MELBOURNE (Reuters) - Usain Bolt’s Central Coast Mariners debut will pit him against a grab bag of office workers, students and factory hands in an amateur side that have no intention of giving the Olympic sprint champion an easy ride, their captain Matt Page has said.
The Jamaican’s hopes of winning a professional contract in the Australian top flight will be tested on Friday when the Mariners play an amateur select side at their sleepy base in Gosford, north of Sydney.
The pre-season match will be televised live by a local broadcaster and could draw over 12,000 paying fans to the Mariners’ home stadium, where they can expect fireworks, a DJ and at least a cameo appearance from the athletics superstar.
Once the entertainment makes way for the sport, Bolt can expect to face a set of willing opponents bent on making their own impression in front of a prime-time audience.
“Everyone’s buzzing. Most of the guys wouldn’t have played in front of a big crowd like this before, myself included,” 34-year-old skipper Page, a former groundsman at the local soccer association, told Reuters by telephone.
“Obviously playing against the big fellow, you know, it’ll be interesting to see how that goes.
“If he wants to make it at this level, no one’s going to take it easy on him. I don’t envisage any of the boys pulling out (of a tackle). But I don’t think anyone will be dirty, either. It’ll be a really good natured game.”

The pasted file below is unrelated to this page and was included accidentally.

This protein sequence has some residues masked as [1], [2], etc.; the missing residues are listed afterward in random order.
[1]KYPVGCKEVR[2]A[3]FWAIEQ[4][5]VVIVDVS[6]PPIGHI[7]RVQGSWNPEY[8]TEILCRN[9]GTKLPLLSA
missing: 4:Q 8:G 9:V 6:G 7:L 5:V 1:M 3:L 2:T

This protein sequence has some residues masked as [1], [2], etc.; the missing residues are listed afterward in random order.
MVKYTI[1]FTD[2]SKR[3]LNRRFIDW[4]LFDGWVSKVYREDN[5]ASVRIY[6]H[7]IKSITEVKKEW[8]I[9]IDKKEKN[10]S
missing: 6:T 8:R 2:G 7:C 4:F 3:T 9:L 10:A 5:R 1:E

Eight-times Olympic gold medallist Bolt had his first training with the A-league team only a week ago and said he expected to feel “nerves” at the trial match.
He has admitted he lacks fitness and is still struggling with the “stop and go” nature of football.
With speed his obvious asset, the 32-year-old has trained as a left winger and will hope to get on the pitch for the last 15-20 minutes.
Marking the speedster could be a challenge but the amateurs’ coach Chris Ackerley said he had the perfect man for the job at right back — a “thick-set lad” by the name of Bryce Fielder from local champions Killarney District FC.
“I think Usain Bolt will know he’s been in a game, especially if he gets a few tackles in on him because Bryce has got tree-trunk thighs,” said Ackerley, whose father Stan captained Australia’s national Socceroos side in the 1960s.
Bolt may also meet a fellow Caribbean in 45-year-old forward Keith Gumbs, who played over 100 times for the tiny island nation of St. Kitts & Nevis.
Bolt’s open-ended trial with the Mariners has been dismissed as a publicity stunt by sceptics but there were few detractors in Ackerley’s squad.
“He’s greatness personified,” said Page. “He’s (Floyd) Mayweather, Michael Jordan, (Muhammad) Ali.
“It’s similar to Michael Jordan with the baseball. If anyone deserves an opportunity it’s someone that knows what it takes to get to the very top of their field.”
Editing by Peter Rutherford